This article first appeared in The Edge Malaysia Weekly on December 13, 2021 - December 19, 2021
SOARING food prices have been dominating the headlines in recent weeks.
Prices of fresh produce such as green vegetables have reportedly surged more than 200% while some staples, including chicken and eggs, are also costlier.
Already struggling from shutdowns because of the Covid-19 pandemic, the masses are feeling the effects of price inflation on their pockets, especially as the economy is still in the early stages of a recovery.
Traditional coffee shops and mamak restaurants have signalled impending price increases, further prompting some lawmakers to raise the issue of soaring prices in parliament last week.
Putrajaya appears to be taking some measures to address the issue.
The Ministry of Agriculture and Food Industries (MAFI) has talked about providing basic food industry players with subsidies so that consumers will “enjoy the appropriate price level” for goods.
The Ministry of Domestic Trade and Consumer Affairs also has more than 1,000 officers monitoring the prices of 480 items in 1,500 premises nationwide daily.
To be fair, price increases have become a global issue, with even consumer foods giants Unilever plc and Nestlé SA warning of price increases next year.
Economists attribute the inflationary pressure to a myriad of factors, such as supply chain bottlenecks, soaring commodity prices, the global energy crunch and labour shortages as a result of the pandemic.
Malaysia has not been spared.
“Supply chains have faced intermittent disruptions since the start of the pandemic, with mobility restrictions amid Covid-19 resurgence leading to a halt in production. Given how supply chains are also more interlinked, that has led to domestic costs being affected by external shocks as well,” says Standard Chartered Asia economist Johnathan Koh.
As for domestic food prices, UOB Global Economics and Market Research senior economist Julia Goh says it is partly because of seasonal effects and worker shortages.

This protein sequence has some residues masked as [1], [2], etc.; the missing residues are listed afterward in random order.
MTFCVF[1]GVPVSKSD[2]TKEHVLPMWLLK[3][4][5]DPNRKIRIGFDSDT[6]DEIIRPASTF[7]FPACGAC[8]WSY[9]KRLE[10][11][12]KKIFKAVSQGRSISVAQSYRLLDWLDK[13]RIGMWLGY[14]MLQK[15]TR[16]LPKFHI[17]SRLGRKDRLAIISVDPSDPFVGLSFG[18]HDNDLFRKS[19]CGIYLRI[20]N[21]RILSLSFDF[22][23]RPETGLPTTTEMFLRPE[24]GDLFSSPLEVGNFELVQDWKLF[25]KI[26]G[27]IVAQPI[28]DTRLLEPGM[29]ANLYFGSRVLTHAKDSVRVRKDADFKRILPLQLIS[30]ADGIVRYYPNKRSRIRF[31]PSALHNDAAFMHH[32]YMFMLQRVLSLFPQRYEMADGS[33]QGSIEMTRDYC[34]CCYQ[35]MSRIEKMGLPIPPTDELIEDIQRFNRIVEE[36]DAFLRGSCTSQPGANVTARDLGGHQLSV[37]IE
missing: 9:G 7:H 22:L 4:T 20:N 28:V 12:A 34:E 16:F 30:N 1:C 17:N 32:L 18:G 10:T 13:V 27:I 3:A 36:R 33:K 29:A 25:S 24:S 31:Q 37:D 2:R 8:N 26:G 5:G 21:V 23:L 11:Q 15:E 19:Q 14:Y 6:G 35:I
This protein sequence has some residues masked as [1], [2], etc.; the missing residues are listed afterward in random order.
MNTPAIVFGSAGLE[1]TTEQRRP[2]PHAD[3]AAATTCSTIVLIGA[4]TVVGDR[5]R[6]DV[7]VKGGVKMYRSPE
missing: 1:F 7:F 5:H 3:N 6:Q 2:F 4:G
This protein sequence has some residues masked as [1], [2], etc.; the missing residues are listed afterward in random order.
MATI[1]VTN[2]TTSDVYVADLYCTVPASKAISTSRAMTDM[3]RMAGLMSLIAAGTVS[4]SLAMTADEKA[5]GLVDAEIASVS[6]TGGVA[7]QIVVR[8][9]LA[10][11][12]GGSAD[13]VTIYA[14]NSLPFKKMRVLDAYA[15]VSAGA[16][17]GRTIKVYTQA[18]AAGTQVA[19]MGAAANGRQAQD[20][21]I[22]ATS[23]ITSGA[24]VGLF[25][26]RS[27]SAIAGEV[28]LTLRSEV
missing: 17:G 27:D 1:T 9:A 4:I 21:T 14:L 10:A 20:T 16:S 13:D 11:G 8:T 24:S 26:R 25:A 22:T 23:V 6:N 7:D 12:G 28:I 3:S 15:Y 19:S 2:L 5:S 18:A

Given significant price increases, headline inflation is expected to trend up in the coming months. Goh estimates it will come in above 3%, from 2.9% in October, while core inflation will also rise in tandem with headline inflation, between 1% and 1.5%.
Koh believes the immediate impact of the price increases will probably be less on core inflation, as prices of volatile food items, such as meat, fish and vegetables, are excluded from the calculation. But he cautions against “second-round effects”.
“As the labour market improves with the reopening and recovery of the economy, workers may demand higher wages to cope with rising inflation. This could then lead to a more broad-based increase in prices of goods and services, resulting in a rise in core inflation,” he comments.
Bank Islam chief economist Dr Mohd Afzanizam Abdul Rashid believes the full-year inflation rate could exceed the projected 2% to 3%, given that the supply bottleneck is likely to continue in the foreseeable future.
Mohd Afzanizam says: “Typically, prices may not come down once they go up. Such a phenomenon has been aptly described under the New Keynesian [model], whereby prices are said to be sticky downwards, given that sellers may not have the incentive to cut their prices, especially when consumers are willing to pay at any price level.
“We are also already facing some structural issues in respect to key products such as food, whereby our dependence on foreign sources has been increasingly higher. This is reflected in the trade deficits in the agrofood sector, which has ballooned to RM21.8 billion in 2020 from a deficit of RM17.4 billion in 2019.
“For the first 10 months of 2021, the trade deficit in agrofood has already reached RM20.7 billion. So, we can expect inflation to likely be the main issue going into 2022.”